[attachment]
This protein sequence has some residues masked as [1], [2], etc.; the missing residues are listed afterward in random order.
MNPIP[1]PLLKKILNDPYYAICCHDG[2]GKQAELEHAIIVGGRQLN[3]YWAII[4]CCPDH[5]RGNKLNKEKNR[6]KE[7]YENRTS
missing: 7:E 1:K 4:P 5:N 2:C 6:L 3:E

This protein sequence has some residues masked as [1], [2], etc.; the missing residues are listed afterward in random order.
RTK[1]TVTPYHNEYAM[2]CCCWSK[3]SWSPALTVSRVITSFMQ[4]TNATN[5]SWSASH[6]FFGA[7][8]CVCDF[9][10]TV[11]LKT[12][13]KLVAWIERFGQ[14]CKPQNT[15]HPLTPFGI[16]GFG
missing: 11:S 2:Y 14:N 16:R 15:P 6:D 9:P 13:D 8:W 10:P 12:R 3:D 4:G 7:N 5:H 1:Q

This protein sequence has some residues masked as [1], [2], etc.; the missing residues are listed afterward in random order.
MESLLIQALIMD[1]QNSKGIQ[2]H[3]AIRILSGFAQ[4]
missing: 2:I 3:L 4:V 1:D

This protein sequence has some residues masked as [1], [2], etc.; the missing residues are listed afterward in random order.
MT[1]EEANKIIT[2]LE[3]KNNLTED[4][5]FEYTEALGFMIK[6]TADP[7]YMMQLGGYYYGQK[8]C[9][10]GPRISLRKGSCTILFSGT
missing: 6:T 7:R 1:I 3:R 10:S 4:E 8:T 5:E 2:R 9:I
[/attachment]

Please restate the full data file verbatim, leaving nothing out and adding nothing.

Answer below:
This protein sequence has some residues masked as [1], [2], etc.; the missing residues are listed afterward in random order.
MNPIP[1]PLLKKILNDPYYAICCHDG[2]GKQAELEHAIIVGGRQLN[3]YWAII[4]CCPDH[5]RGNKLNKEKNR[6]KE[7]YENRTS
missing: 7:E 1:K 4:P 5:N 2:C 6:L 3:E

This protein sequence has some residues masked as [1], [2], etc.; the missing residues are listed afterward in random order.
RTK[1]TVTPYHNEYAM[2]CCCWSK[3]SWSPALTVSRVITSFMQ[4]TNATN[5]SWSASH[6]FFGA[7][8]CVCDF[9][10]TV[11]LKT[12][13]KLVAWIERFGQ[14]CKPQNT[15]HPLTPFGI[16]GFG
missing: 11:S 2:Y 14:N 16:R 15:P 6:D 9:P 13:D 8:W 10:P 12:R 3:D 4:G 7:N 5:H 1:Q

This protein sequence has some residues masked as [1], [2], etc.; the missing residues are listed afterward in random order.
MESLLIQALIMD[1]QNSKGIQ[2]H[3]AIRILSGFAQ[4]
missing: 2:I 3:L 4:V 1:D

This protein sequence has some residues masked as [1], [2], etc.; the missing residues are listed afterward in random order.
MT[1]EEANKIIT[2]LE[3]KNNLTED[4][5]FEYTEALGFMIK[6]TADP[7]YMMQLGGYYYGQK[8]C[9][10]GPRISLRKGSCTILFSGT
missing: 6:T 7:R 1:I 3:R 10:S 4:E 8:T 5:E 2:R 9:I